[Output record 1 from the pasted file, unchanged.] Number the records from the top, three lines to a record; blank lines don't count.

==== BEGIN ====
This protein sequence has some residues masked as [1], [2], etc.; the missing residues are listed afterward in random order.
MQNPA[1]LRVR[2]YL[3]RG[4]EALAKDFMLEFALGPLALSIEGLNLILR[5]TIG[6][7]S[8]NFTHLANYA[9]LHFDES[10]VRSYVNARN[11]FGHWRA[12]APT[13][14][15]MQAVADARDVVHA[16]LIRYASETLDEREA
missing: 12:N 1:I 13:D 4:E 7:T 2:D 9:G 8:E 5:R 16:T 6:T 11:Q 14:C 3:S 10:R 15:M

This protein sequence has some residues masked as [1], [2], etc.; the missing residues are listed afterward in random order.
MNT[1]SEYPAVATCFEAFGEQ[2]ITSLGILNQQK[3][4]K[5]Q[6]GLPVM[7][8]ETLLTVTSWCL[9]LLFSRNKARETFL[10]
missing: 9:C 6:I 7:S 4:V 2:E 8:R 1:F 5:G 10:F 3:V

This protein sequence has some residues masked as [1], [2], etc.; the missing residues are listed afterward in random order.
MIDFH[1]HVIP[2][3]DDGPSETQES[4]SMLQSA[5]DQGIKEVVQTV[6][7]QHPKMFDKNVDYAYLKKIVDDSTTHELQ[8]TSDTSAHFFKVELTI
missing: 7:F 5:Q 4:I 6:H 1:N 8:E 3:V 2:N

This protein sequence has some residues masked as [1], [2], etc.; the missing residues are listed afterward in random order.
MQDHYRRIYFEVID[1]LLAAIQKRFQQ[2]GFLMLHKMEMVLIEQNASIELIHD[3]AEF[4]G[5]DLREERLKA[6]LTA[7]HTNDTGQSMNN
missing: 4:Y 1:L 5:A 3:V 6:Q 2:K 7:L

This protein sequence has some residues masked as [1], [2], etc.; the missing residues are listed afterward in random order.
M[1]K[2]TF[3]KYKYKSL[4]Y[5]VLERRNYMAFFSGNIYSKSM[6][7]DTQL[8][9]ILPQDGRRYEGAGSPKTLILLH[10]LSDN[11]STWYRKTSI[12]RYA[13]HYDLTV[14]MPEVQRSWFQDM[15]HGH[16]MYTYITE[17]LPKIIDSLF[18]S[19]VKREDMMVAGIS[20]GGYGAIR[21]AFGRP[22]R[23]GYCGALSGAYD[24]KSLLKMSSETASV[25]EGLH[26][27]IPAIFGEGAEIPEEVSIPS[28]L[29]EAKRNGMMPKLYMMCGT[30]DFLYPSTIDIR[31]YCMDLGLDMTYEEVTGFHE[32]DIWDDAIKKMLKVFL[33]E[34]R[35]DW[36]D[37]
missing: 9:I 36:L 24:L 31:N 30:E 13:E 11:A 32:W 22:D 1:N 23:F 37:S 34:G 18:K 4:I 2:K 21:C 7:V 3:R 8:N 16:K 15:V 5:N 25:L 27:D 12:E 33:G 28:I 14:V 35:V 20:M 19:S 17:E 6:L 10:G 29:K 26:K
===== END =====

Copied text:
This protein sequence has some residues masked as [1], [2], etc.; the missing residues are listed afterward in random order.
MQNPA[1]LRVR[2]YL[3]RG[4]EALAKDFMLEFALGPLALSIEGLNLILR[5]TIG[6][7]S[8]NFTHLANYA[9]LHFDES[10]VRSYVNARN[11]FGHWRA[12]APT[13][14][15]MQAVADARDVVHA[16]LIRYASETLDEREA
missing: 12:N 1:I 13:D 4:E 7:T 2:D 9:G 8:E 5:R 16:T 6:T 11:Q 14:C 3:S 10:R 15:M